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On October 23, 2015, the Government of Jordan signed a new agreement with Russia on counter-terrorism cooperation. Russian Foreign Minister Sergey Lavrov noted: “Under an agreement between His Majesty King Abdullah II and Russia’s President Vladimir Putin, the militaries of the two countries have agreed to coordinate their actions, including military aircraft missions over the Syrian territory.”
Jordan has been, and remains, a significantly Western-oriented state, but it has, to some degree, recog-nized that it needs to find ways to guarantee its sovereignty with the pronounced decline in U.S. or Euro-pean security support.
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Jordanian Ambassador to Moscow Aiad al-Majali said that establishing a “special working mechanism” — understood to be a planned operational facility, based in Amman — to share information on Syrian operations increased military cooperation between both countries to an unprecedented level, noting: “It will not be just in a format of information exchange … (W)e see a necessity ‘to be on the ground’ as Jordan has a border with Syria. … (W)hen it comes to combating terrorism, we have to” increase Amman/Moscow cooperation. Discussions had been ongoing for some time.
The move reflects the growing disenchantment among senior Jordanian officials with what they have felt was the abuse of Jordanian hospitality, in the activities of U.S. and allied intelligence services in training, arming, and managing anti-Assad jihadist fighters from Jordanian soil in the Syrian conflict. In addition, Jordanian officials have reacted angrily to an October 7, 2015, statement by U.S. Democratic Party presidential candidate Hillary Clinton which questioned Jordan’s political stability and what she described as its “uncertain future.”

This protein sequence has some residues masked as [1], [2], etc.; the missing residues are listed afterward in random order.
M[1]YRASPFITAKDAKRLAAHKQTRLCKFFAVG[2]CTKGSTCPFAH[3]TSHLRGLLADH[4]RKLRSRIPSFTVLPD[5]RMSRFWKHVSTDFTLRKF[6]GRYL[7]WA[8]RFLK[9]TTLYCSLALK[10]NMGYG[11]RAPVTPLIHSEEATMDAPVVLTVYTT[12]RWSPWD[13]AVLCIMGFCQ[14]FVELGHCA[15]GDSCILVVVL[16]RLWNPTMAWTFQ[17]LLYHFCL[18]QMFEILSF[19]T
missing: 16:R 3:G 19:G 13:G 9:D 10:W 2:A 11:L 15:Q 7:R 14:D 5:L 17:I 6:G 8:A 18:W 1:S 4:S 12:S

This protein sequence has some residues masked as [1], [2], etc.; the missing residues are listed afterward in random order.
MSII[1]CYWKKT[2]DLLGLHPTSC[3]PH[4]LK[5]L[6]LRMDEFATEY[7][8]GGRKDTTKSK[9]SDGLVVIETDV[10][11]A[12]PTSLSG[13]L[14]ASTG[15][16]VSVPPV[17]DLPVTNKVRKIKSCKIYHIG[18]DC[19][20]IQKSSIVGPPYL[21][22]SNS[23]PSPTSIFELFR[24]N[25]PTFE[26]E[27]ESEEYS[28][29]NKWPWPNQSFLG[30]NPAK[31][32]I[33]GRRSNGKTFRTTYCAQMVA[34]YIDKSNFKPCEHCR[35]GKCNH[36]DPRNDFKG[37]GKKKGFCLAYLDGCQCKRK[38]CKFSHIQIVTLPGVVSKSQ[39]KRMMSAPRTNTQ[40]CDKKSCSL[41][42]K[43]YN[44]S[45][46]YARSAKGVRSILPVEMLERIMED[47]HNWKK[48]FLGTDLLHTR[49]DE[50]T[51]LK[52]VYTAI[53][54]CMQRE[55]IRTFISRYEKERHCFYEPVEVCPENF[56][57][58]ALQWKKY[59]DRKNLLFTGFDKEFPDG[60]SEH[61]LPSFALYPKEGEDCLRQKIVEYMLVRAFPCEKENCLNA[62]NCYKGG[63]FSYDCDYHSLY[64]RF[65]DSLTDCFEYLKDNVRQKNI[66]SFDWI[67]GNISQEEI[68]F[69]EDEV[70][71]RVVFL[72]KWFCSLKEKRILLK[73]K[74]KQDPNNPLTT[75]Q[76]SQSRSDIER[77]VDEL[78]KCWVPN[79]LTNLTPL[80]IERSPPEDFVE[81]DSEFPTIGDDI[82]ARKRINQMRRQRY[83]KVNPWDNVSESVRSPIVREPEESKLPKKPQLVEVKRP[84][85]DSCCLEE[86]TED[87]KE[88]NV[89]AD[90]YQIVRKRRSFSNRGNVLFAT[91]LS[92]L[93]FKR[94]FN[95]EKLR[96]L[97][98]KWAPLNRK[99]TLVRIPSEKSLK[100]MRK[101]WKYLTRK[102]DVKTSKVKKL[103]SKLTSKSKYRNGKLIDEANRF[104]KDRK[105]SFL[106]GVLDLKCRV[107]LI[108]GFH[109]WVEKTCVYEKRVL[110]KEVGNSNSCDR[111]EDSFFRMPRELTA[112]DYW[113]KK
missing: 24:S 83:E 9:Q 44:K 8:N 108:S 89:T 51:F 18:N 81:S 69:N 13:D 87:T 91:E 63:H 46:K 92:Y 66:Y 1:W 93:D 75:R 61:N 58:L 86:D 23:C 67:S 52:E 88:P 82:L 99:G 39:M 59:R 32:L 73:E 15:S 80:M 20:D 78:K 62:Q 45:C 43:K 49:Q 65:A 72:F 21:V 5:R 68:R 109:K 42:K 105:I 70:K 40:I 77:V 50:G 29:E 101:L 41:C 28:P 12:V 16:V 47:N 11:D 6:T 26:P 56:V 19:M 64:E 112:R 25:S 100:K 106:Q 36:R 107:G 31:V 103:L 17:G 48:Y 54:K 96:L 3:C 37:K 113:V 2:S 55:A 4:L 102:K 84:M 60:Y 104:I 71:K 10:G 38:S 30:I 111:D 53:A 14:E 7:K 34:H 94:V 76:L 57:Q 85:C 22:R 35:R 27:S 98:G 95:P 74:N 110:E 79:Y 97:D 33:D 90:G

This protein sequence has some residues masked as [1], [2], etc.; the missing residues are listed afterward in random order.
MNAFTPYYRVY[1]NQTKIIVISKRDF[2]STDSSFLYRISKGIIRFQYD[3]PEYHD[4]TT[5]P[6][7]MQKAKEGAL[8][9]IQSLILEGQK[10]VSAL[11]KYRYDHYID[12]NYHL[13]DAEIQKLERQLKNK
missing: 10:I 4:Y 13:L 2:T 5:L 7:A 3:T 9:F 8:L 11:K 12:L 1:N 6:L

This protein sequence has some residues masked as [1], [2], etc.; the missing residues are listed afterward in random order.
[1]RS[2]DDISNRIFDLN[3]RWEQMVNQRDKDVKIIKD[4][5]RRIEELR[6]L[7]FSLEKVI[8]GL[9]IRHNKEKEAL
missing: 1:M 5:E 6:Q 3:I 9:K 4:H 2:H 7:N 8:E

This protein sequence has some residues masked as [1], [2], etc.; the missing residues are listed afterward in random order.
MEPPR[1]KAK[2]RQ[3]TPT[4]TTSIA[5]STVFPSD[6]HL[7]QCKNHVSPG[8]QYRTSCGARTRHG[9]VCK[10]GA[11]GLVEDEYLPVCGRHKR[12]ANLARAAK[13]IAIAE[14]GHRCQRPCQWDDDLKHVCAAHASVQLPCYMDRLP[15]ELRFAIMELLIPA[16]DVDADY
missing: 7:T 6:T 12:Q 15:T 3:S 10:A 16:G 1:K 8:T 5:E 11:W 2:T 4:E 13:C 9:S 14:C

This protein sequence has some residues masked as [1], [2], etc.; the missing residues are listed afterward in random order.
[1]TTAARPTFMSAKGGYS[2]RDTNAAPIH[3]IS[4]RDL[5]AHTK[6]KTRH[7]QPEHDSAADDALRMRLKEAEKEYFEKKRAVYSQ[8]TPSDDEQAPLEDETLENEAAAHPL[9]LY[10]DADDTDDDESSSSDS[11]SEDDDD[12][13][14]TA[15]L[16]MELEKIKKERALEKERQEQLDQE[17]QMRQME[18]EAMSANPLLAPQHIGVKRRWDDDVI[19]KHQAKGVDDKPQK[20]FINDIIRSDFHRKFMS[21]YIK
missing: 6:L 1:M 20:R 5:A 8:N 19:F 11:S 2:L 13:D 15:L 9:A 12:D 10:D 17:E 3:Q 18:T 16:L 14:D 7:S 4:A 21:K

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Jordan, of course, is severely taxed on several fronts, most significantly by the massive influx of refugees from the conflicts in Syria and Iraq, as well as from the Palestinian Authority, Somalia, Sudan, and, reportedly, Eritrea. The overwhelming majority — perhaps as much as three-quarters — of the million or so registered refugees in Jordan in late 2015 were from Syria. Thus, much of Jordan’s economic and political focus has, of late, been in containing the crises to its north, rather than focused on the Red Sea. In all of this, and despite hosting U.S. intelligence and special forces units which have been managing jihadist radical organizations fighting to overthrow Syrian Pres. Bashar al-Assad, Jordan has quietly been working against the U.S.-backed coalition of Turkey, Qatar, and Saudi Arabia which began, and sustain, the war against Assad. It has been this war — and the ongoing disruption in Iraq which began with the anti-Saddam Hussein war — which has given Jordan most of its grave refugee problems, and which have stirred radicalism within elements of Jordanian society.
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But in looking forward, much of Jordan’s future strategic strength lies in being able to tap into the Red Sea inlet, the Gulf of Aqaba, to provide desalinated water to transform Jordan’s economic prospects. It is understood to be contemplating the use of nuclear power to facilitate this.
Russia’s Rosatom, on March 24, 2015, signed a $10-billion deal with Jordan to build a 2,000 megaWatt nuclear reactor at Amra in the north of the Kingdom, with Russia meeting 49 percent of the project costs. Jordan has, thus far, been importing 98 percent of its energy, and electricity demand is growing at some seven percent annually. Its energy import costs have amounted to some $3-billion a year. The new nu-clear facility would supply some 10 percent of the national needs. [Significantly, in April 2015, Russian Pres. Vladimir Putin, while visiting Egypt, signed an agreement to build Egypt’s first nuclear power plant.]
By GIS/Defense & Foreign Affairs correspondent in Amman
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Defense and Foreign Affairs is a geopolitical news publication offered by the International Strategic Studies Association.